Donald Trump Jr. Unwittingly Unveils Russian Conspiracy
By Akash Kashyap, JD, Brooklyn Law School
The ongoing controversy involving links between the Trump campaign and the Russian government was given a shot in the arm by recent revelations by Donald Trump Jr., son of President Trump.
In a shock move last Monday, Donald Trump Jr. released a series of e-mails detailing a meeting he took with a Kremlin-connected lawyer, Natalia Veslnitskaya just after his father secured the nomination for the Republican party last year.
The e-mail confirms that the meeting was part of the Russian government’s efforts to support the presidential candidacy of Donald Trump, as well as Trump Jr.’s enthusiastic support for this arrangement.
This reveal comes after a series of assertions and hasty backtracking from the son of President Trump regarding potential Russian involvement with the Trump campaign last year. Back in March, Trump Jr. spoke to the New York Times, stating that he may have met some individuals from Russia, but all were spontaneous and none involved him in the capacity of a campaign official.
On July 8th, his meeting with Veselnitskaya came to light, he claimed it was a meeting involving “a program about the adoption of Russian children” and had no relation to the campaign. The next day he conceded that the meeting involved information that could potentially help the campaign, but stated he had no idea she had any connection with the Russian government.
Finally, he released his e-mails, in which it was demonstrated that he was aware that Natalia Veslnitskaya was acting as a representative for the Russian government, and the information she offered would be coming from the Russian government. He also forwarded the chain to his brother-n-law, Jared Kushner and Paul Maniford, then campaign manager – putting the lie to his claim that he was not involved in relation to the Trump campaign.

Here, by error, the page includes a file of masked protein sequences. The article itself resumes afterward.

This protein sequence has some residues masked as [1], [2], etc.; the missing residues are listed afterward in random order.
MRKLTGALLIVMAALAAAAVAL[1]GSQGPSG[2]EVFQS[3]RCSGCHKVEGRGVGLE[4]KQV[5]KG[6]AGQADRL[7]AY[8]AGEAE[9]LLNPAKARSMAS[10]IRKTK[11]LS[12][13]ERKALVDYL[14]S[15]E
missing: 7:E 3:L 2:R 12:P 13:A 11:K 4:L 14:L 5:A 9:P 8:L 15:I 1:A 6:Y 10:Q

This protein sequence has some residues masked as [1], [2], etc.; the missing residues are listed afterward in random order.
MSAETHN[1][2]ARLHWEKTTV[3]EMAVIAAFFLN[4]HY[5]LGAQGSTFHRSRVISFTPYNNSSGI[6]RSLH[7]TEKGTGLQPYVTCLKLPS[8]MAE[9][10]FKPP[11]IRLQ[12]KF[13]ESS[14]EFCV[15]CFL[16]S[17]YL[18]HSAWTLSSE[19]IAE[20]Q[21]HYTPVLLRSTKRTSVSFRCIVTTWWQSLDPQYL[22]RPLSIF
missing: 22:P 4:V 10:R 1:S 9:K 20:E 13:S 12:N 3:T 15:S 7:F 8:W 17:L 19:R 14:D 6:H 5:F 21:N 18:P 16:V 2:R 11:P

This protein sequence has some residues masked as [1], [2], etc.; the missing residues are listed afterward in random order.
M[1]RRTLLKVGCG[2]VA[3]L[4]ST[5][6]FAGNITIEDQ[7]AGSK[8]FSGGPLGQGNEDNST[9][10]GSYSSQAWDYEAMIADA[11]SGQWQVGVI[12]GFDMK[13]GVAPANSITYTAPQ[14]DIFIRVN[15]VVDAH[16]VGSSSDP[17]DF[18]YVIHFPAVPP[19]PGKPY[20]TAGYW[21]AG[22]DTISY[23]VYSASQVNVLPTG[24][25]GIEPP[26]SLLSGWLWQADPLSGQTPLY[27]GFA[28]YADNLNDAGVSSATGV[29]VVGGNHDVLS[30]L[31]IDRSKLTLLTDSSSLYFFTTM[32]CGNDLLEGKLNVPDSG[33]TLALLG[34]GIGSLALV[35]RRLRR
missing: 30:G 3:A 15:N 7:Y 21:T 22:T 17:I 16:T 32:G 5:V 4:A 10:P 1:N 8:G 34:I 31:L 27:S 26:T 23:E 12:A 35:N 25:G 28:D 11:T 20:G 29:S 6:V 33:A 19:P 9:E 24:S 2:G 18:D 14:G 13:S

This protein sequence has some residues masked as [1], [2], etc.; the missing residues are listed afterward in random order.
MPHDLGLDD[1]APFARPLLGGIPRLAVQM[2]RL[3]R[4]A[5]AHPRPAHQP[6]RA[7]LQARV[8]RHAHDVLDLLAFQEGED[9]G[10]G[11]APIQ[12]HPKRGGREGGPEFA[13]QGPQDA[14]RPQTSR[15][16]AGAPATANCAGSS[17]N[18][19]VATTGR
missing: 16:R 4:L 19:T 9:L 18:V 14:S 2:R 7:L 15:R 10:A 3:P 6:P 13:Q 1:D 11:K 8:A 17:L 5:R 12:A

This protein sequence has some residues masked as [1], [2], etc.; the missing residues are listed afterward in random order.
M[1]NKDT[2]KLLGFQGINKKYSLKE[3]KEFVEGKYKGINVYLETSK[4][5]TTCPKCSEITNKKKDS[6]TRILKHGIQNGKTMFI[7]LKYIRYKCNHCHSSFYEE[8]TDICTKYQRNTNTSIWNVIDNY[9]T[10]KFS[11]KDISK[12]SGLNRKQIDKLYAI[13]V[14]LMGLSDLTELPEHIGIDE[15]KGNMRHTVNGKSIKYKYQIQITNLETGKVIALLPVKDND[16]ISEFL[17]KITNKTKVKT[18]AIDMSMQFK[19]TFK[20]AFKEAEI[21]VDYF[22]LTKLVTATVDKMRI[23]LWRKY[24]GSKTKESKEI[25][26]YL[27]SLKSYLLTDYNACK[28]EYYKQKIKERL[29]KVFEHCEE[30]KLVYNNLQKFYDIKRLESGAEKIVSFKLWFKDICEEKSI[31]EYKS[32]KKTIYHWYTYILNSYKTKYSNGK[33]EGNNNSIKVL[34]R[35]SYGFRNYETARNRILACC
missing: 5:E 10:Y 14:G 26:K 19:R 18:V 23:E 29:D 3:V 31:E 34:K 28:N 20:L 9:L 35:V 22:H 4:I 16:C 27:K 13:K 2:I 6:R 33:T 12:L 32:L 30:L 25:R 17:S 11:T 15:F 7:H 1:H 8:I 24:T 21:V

The meeting itself was setup by Rob Goldstone, runner of a public relations company Oui2, on behalf of his Emin Agalarov. Agalarov is a pop singer and the son of Russian oligarch Aras Agalarov.
In addition to Veselnitskaya, the meeting was attended by several people on behalf of the Trump campaign and Russian interests. Important campaign personnel were present, including Paul Maniford, then campaign manager, and Jared Kushner, Trump Jr.’s brother-in-law. Both were forwarded the e-mail chain Trump has released online.
Ex-Soviet counterintelligence operative Rinat Akhmetshin has also stepped forward that he attended the meeting. Akhmetshin is a prominent pro-Russia lobbyist, and suspected Russian spy.
There is no indication yet whether the meeting led to any actual exchange of information, nor that it was related to the hacking of the Democratic party’s data – widely considered a Russian state operation. However, there are still several problems with the existence of this meeting, and the participants.
Given the increased hostility with Russia during the Ukranian and Syrian crises, Russian interests could be considered adverse enough to American interests to make them a hostile power. In that case, Russian interference within a Presidential campaign could be considered treasonous.
Even if Russia could not have been considered an enemy state at the time, colluding with any foreign government to manipulate the process for selecting the head of state itself may be grounds for treason charges.
It is also a potential violation of campaign finance law. Under 11 CFR 110.20, it is a criminal act to receive “a donation of money or other thing of value” from a foreign national. This would clearly include the provision of damaging information against one’s political opponent – something that campaigns spend large amounts of money on under the heading of “opposition research”.
Given these potentially criminal actions, President Trump’s involvement or knowledge of this meeting, if proven, may prove more than grounds for impeachment. This would make him the third modern president to be the subject of impeachment proceedings, and the first to be so during his first year in office.